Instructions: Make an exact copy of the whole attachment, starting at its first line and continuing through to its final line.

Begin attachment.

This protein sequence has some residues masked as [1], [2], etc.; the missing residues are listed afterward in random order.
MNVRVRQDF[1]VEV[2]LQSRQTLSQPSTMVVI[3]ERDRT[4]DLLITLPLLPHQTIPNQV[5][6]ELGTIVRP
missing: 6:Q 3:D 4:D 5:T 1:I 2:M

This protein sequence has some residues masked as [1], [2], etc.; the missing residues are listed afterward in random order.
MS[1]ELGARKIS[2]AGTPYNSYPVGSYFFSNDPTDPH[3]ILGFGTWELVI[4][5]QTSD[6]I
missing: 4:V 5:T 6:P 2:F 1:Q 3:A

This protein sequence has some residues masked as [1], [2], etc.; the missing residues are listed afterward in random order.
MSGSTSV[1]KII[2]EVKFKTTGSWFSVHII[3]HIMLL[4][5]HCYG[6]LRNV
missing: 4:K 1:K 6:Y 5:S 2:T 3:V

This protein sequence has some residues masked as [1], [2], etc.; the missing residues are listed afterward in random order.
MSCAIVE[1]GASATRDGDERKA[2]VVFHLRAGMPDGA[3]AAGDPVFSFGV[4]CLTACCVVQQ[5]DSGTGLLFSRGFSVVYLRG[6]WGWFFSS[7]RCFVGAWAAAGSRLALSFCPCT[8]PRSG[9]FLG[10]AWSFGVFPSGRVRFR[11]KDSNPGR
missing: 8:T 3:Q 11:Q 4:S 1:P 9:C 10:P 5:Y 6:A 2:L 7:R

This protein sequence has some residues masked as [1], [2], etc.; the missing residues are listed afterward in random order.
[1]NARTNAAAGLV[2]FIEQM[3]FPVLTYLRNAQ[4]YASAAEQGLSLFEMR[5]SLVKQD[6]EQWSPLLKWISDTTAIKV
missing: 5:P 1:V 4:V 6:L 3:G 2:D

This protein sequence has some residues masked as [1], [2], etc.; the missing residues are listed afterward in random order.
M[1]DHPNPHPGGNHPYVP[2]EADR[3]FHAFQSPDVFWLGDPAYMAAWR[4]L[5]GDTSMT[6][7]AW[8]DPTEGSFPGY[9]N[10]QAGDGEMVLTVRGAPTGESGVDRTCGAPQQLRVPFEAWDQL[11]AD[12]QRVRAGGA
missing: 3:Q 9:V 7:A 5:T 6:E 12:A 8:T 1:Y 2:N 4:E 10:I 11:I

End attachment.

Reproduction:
This protein sequence has some residues masked as [1], [2], etc.; the missing residues are listed afterward in random order.
MNVRVRQDF[1]VEV[2]LQSRQTLSQPSTMVVI[3]ERDRT[4]DLLITLPLLPHQTIPNQV[5][6]ELGTIVRP
missing: 6:Q 3:D 4:D 5:T 1:I 2:M

This protein sequence has some residues masked as [1], [2], etc.; the missing residues are listed afterward in random order.
MS[1]ELGARKIS[2]AGTPYNSYPVGSYFFSNDPTDPH[3]ILGFGTWELVI[4][5]QTSD[6]I
missing: 4:V 5:T 6:P 2:F 1:Q 3:A

This protein sequence has some residues masked as [1], [2], etc.; the missing residues are listed afterward in random order.
MSGSTSV[1]KII[2]EVKFKTTGSWFSVHII[3]HIMLL[4][5]HCYG[6]LRNV
missing: 4:K 1:K 6:Y 5:S 2:T 3:V

This protein sequence has some residues masked as [1], [2], etc.; the missing residues are listed afterward in random order.
MSCAIVE[1]GASATRDGDERKA[2]VVFHLRAGMPDGA[3]AAGDPVFSFGV[4]CLTACCVVQQ[5]DSGTGLLFSRGFSVVYLRG[6]WGWFFSS[7]RCFVGAWAAAGSRLALSFCPCT[8]PRSG[9]FLG[10]AWSFGVFPSGRVRFR[11]KDSNPGR
missing: 8:T 3:Q 11:Q 4:S 1:P 9:C 10:P 5:Y 6:A 2:L 7:R

This protein sequence has some residues masked as [1], [2], etc.; the missing residues are listed afterward in random order.
[1]NARTNAAAGLV[2]FIEQM[3]FPVLTYLRNAQ[4]YASAAEQGLSLFEMR[5]SLVKQD[6]EQWSPLLKWISDTTAIKV
missing: 5:P 1:V 4:V 6:L 3:G 2:D

This protein sequence has some residues masked as [1], [2], etc.; the missing residues are listed afterward in random order.
M[1]DHPNPHPGGNHPYVP[2]EADR[3]FHAFQSPDVFWLGDPAYMAAWR[4]L[5]GDTSMT[6][7]AW[8]DPTEGSFPGY[9]N[10]QAGDGEMVLTVRGAPTGESGVDRTCGAPQQLRVPFEAWDQL[11]AD[12]QRVRAGGA
missing: 3:Q 9:V 7:A 5:T 6:E 12:A 8:T 1:Y 2:N 4:E 10:I 11:I